By Matt Mueller Culture Editor Published Apr 17, 2013 at 5:01 PM

The digital age has made a vast supply and variety of music more accessible than ever before. But while music has never been closer, the closest most listeners get to a physical connection to their music is holding an iPod. After all, when was the last time you actually held an album or CD in your hands?

There has been a small rise in vinyl sales recently, but in most cases, music comes in the form of quick click and a download bar. Album art has become a lost art, banished to a small window on iTunes, and elements like liner notes, which used to provide a connection between the artists, the listeners and their inspirations, have mostly gone the way of the 8-track player.

Big artists may be able to still reach out to their audiences and give them something real and tangible to go with the music, but for up-and-coming bands, the money often just isn’t there.

Gian Pogliano, guitarist for the Bay View "surf-dance-punk" band The Jones Island Flood, is hoping he may have found the ideal solution: a concept he calls the deluxe download.

The idea came to Pogliano as his band prepared to put together their debut album, titled "4 a.m." (there is more to the album’s name, but Pogliano said the rest of the title is "not printable"). The album is being released at a show at the Riverwest Public House on May 11, but before they could release the album, they would have to find a potential format for it. As the search went on, Pogliano struggled to find an option that gave the band everything they wanted.  

"I wanted there to be a thank you section and all those other things that you don’t really get when it’s just a CD in a cardboard envelope," Pogliano said. "For a while, it was going to be a CD in a Digipak (a traditional four-panel CD case), but that was going to be more expensive, and we were going to have to charge more for it. Plus, people just download a CD and then toss it in a pile somewhere."

Pogliano then looked at download cards, small free cards that often just contain a picture of the album art, the band’s name and a code for the album. Though the price was right, the cards seemed very impersonal and temporary, and according to Pogliano, many of them don’t come with a copyright notice.

"The thing with downloading music is that, if you’re using a service, it’s usually something where you’re getting a whole bunch of things at once, but none of it really makes an effect," Pogliano said. "It’s made music a lot more disposable, like a funny picture online or a funny video. It’s become something you’ve just downloaded, and now you have it. It didn’t really require all that much of you. It didn’t even require you to listen to the entire thing."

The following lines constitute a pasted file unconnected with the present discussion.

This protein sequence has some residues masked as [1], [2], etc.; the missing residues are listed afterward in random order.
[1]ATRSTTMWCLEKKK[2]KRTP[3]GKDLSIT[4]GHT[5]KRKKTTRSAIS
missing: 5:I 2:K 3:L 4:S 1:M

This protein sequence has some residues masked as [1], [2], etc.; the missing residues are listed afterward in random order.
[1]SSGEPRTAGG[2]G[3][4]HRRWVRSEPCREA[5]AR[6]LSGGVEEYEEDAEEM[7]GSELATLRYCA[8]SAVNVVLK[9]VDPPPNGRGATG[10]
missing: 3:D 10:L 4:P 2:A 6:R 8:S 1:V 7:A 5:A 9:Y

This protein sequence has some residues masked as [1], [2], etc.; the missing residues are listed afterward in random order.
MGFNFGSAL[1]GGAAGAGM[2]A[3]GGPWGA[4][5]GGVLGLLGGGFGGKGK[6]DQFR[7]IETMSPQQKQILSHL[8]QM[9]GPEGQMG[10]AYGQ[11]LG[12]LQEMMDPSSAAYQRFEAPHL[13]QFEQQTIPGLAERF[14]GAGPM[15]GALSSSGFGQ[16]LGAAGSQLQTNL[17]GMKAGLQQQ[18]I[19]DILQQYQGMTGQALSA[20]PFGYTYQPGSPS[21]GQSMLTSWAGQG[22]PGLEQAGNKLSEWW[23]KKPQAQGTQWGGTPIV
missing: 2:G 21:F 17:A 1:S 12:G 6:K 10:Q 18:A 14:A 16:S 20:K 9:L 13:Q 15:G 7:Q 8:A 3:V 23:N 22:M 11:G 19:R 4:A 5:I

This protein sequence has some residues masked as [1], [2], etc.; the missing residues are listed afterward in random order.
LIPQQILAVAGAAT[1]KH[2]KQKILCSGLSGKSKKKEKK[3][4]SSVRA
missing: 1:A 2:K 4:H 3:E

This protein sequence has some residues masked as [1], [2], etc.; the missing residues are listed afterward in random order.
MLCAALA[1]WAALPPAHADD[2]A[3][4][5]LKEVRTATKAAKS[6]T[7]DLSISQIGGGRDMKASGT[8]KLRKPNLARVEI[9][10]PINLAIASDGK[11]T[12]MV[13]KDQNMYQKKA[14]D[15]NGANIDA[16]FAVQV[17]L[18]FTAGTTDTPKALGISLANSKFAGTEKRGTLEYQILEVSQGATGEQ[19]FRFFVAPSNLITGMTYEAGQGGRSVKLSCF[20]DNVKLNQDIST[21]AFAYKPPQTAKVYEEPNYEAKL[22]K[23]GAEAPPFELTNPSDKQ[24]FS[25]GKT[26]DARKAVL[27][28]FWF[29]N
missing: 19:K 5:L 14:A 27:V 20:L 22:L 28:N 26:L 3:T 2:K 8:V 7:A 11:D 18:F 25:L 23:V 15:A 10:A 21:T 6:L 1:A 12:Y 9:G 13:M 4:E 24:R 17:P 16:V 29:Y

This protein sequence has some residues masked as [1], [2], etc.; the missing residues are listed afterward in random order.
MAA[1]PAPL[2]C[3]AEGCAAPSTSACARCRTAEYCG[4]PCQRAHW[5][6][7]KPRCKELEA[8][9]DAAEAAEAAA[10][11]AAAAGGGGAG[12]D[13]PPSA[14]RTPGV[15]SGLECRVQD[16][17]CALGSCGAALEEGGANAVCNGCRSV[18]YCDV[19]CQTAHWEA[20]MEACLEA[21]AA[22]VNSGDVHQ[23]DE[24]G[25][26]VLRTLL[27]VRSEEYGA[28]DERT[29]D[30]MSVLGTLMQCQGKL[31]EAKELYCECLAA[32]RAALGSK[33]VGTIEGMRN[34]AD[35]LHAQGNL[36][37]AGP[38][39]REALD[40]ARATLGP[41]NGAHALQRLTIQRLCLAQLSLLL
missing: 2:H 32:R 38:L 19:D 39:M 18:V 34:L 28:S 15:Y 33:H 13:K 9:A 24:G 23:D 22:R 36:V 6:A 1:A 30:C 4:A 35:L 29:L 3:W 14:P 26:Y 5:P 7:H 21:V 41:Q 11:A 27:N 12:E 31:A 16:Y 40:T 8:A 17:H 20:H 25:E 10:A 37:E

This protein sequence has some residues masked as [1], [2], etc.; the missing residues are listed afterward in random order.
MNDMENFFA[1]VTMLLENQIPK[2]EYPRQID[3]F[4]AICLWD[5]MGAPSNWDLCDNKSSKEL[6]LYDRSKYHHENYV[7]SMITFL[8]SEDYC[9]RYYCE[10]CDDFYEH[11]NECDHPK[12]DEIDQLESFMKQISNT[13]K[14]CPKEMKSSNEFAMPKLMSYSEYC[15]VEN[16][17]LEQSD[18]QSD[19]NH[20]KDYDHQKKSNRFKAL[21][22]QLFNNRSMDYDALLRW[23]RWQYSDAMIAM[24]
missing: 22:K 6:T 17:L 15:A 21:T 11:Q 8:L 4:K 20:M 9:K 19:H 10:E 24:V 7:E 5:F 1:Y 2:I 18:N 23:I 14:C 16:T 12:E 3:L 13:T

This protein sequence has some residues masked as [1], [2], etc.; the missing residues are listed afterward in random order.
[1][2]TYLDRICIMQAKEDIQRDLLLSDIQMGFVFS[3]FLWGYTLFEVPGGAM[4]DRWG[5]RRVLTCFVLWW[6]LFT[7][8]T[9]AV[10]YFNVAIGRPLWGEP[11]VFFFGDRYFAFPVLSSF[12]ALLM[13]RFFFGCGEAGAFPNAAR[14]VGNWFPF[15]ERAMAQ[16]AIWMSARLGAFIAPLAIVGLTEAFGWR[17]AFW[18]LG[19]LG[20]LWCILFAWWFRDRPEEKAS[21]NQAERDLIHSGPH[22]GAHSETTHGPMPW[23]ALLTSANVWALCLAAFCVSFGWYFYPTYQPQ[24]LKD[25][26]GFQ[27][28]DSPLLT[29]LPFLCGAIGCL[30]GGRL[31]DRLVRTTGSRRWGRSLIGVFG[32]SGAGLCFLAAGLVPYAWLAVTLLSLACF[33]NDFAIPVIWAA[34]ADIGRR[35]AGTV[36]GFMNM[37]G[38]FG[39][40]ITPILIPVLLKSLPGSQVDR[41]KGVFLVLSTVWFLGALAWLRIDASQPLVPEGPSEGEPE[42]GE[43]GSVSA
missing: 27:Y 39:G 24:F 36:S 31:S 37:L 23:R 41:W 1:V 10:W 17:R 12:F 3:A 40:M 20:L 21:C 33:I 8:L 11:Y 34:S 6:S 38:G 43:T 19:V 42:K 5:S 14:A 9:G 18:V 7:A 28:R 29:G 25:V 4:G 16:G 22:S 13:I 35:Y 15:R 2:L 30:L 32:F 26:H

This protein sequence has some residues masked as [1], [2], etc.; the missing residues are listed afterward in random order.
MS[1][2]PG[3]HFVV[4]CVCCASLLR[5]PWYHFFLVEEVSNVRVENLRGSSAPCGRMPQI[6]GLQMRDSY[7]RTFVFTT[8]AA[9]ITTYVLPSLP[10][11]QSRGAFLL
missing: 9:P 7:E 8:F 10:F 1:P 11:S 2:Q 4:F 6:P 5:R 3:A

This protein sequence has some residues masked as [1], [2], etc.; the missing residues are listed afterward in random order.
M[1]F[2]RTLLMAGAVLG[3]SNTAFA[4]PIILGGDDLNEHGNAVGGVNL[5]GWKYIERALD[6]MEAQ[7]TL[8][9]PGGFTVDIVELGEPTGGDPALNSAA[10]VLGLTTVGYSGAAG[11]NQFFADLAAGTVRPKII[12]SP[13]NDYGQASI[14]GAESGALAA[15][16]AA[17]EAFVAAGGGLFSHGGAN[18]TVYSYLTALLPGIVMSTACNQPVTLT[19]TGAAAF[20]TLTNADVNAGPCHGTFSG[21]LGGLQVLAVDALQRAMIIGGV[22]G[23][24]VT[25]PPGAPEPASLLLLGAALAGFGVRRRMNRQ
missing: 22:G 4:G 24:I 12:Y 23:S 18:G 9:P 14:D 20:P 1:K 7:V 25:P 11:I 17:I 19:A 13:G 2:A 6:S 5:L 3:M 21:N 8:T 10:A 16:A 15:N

One night, Pogliano realized that he could synthesize the best elements of the two formats together into one new release strategy, called the deluxe download. The idea takes the booklet from a traditional CD or vinyl release but combines it with a download card and its efficient price. The two items, combined with a plain plastic sleeve in order to keep them together, comes to a cheap $1.17 per unit and still includes the personality, notes and artwork that help the music live on longer.

"People really like looking at the artwork and reading what people played which weird instrument," Pogliano said. "For people who can’t do a vinyl release locally, this allows them to also include those things that people love."

For the band, the ability to give credit and thanks where they are due makes it even more valuable. Pogliano specifically wanted to have a dedication included to his father, who introduced and raised Gian on much of the music and genres that helped inspire this debut album before he passed away.

"All these things involve the fans and make it an active experience," Pogliano noted. "It still retains its sense of being an artifact and isn’t something completely disposable that you download, listen to that night and forget about it."

Pogliano hopes to expand his deluxe download idea further with The Jones Island Flood’s next album, growing the booklet into a full vinyl-sized magazine filled with artwork, band photos, information about the creative process and even sheet music. He also hopes other local bands follow in their lead and try other deluxe download ideas.

"It’s just a code, and a code can go on or with anything," Pogliano said. 

It seems Pogliano and The Jones Island Flood aren’t alone in trying new ways to connect with audiences. Two years ago, psychedelic rockers The Flaming Lips released four songs on a USB drive jammed inside a life-size gummy skull. Radiohead and Nine Inch Nails have notoriously experimented with various online release formats, letting fans pick what they want to pay for what content. Pogliano even mentioned another local band that is brewing a special beer that will come with their download card.

"In general, that’s where things are going: options." Pogliano said. "That’s what we’re discovering right now. At this point, the future of the music industry is very philosophical. Everyone’s trying to figure out what people want out of music, which is the same as what people want out of life. And people want all sorts of different things out of life."

Matt Mueller Culture Editor

As much as it is a gigantic cliché to say that one has always had a passion for film, Matt Mueller has always had a passion for film. Whether it was bringing in the latest movie reviews for his first grade show-and-tell or writing film reviews for the St. Norbert College Times as a high school student, Matt is way too obsessed with movies for his own good.

When he's not writing about the latest blockbuster or talking much too glowingly about "Piranha 3D," Matt can probably be found watching literally any sport (minus cricket) or working at - get this - a local movie theater. Or watching a movie. Yeah, he's probably watching a movie.